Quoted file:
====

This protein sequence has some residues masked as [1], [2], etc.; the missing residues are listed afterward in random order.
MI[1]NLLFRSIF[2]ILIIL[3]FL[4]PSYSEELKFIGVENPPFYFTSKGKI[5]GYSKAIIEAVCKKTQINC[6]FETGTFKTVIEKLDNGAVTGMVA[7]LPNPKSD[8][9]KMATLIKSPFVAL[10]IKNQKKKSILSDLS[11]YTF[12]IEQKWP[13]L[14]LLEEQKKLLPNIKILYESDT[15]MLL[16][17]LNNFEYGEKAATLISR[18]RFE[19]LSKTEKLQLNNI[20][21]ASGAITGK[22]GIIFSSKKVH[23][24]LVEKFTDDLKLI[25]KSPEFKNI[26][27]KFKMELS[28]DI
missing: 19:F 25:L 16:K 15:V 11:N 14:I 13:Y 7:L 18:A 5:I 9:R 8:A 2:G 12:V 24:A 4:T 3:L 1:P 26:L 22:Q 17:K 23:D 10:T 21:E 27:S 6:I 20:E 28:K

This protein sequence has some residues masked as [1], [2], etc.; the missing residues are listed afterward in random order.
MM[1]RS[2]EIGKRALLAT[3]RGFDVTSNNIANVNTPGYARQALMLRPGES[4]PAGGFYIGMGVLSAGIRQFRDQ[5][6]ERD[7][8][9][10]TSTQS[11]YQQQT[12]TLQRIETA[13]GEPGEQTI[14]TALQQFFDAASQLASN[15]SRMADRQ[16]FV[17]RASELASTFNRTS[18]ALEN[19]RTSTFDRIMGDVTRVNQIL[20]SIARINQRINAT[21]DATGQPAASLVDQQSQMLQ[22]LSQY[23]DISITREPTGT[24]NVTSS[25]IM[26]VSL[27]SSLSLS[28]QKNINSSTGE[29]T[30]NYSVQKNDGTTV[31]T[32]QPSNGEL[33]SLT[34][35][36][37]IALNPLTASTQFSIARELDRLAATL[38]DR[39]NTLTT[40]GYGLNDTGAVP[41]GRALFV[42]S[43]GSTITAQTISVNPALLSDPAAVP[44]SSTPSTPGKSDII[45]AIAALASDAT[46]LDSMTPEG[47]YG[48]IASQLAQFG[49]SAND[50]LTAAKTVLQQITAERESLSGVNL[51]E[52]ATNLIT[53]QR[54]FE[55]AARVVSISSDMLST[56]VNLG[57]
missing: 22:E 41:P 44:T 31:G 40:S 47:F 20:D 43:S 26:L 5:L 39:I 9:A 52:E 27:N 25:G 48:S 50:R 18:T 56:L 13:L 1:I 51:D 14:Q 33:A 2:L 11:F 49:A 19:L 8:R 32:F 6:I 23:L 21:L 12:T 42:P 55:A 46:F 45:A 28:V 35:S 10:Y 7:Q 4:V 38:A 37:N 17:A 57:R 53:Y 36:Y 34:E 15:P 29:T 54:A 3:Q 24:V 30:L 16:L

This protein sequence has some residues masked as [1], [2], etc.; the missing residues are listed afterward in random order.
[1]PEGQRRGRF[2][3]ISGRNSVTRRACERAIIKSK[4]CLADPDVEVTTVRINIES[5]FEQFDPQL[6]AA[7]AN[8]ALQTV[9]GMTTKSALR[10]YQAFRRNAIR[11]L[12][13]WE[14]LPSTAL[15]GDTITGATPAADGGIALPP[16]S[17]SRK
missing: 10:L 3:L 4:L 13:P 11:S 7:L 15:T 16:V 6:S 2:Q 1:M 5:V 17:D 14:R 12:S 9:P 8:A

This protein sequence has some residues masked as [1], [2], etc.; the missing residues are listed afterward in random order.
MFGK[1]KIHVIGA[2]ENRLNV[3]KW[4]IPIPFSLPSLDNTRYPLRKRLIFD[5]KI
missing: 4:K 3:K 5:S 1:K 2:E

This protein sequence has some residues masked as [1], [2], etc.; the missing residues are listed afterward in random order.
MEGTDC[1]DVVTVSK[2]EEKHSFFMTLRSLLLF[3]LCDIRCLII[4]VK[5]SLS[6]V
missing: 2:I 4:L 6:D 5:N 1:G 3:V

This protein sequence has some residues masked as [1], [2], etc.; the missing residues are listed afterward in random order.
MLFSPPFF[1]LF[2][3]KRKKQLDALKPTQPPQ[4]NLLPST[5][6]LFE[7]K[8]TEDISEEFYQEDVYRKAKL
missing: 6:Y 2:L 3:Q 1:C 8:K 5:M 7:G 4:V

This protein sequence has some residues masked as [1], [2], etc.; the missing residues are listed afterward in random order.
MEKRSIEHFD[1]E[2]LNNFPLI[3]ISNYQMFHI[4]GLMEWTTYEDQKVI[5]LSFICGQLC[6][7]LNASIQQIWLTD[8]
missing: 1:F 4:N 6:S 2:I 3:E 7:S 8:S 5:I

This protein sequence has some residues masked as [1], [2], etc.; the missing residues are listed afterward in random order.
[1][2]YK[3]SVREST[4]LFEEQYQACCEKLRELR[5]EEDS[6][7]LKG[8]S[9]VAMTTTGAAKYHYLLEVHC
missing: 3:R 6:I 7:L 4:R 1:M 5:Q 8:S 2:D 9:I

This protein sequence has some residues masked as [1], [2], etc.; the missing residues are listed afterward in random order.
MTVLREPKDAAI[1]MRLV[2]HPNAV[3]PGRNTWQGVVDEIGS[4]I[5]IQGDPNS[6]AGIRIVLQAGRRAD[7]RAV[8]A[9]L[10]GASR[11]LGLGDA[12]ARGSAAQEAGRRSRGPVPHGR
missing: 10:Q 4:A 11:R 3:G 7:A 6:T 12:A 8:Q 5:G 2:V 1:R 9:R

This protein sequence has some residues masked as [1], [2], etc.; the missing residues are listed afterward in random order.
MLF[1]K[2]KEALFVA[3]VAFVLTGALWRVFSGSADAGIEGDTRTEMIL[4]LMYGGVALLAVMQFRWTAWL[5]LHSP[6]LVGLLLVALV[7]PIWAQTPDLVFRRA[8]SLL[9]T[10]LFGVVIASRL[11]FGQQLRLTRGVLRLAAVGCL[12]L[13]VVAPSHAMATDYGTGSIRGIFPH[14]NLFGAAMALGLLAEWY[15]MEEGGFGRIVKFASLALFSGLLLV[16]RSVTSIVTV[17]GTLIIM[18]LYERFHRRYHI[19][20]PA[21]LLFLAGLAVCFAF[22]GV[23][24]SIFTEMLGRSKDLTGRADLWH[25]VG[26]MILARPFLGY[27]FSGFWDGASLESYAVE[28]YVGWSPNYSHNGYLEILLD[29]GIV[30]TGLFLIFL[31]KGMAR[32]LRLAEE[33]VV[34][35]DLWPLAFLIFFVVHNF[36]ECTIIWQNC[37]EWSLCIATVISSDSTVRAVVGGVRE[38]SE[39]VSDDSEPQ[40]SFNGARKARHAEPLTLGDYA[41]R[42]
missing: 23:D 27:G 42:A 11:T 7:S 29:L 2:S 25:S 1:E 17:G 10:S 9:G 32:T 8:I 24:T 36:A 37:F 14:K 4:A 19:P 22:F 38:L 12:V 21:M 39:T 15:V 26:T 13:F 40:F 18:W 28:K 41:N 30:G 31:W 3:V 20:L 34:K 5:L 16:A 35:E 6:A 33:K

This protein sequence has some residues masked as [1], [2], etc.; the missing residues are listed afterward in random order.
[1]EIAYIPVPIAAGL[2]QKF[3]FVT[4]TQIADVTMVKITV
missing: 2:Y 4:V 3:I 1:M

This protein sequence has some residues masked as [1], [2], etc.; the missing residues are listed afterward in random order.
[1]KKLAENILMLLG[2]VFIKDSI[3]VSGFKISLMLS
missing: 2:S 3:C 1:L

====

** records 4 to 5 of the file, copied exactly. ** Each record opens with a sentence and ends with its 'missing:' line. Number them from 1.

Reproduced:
This protein sequence has some residues masked as [1], [2], etc.; the missing residues are listed afterward in random order.
MFGK[1]KIHVIGA[2]ENRLNV[3]KW[4]IPIPFSLPSLDNTRYPLRKRLIFD[5]KI
missing: 4:K 3:K 5:S 1:K 2:E

This protein sequence has some residues masked as [1], [2], etc.; the missing residues are listed afterward in random order.
MEGTDC[1]DVVTVSK[2]EEKHSFFMTLRSLLLF[3]LCDIRCLII[4]VK[5]SLS[6]V
missing: 2:I 4:L 6:D 5:N 1:G 3:V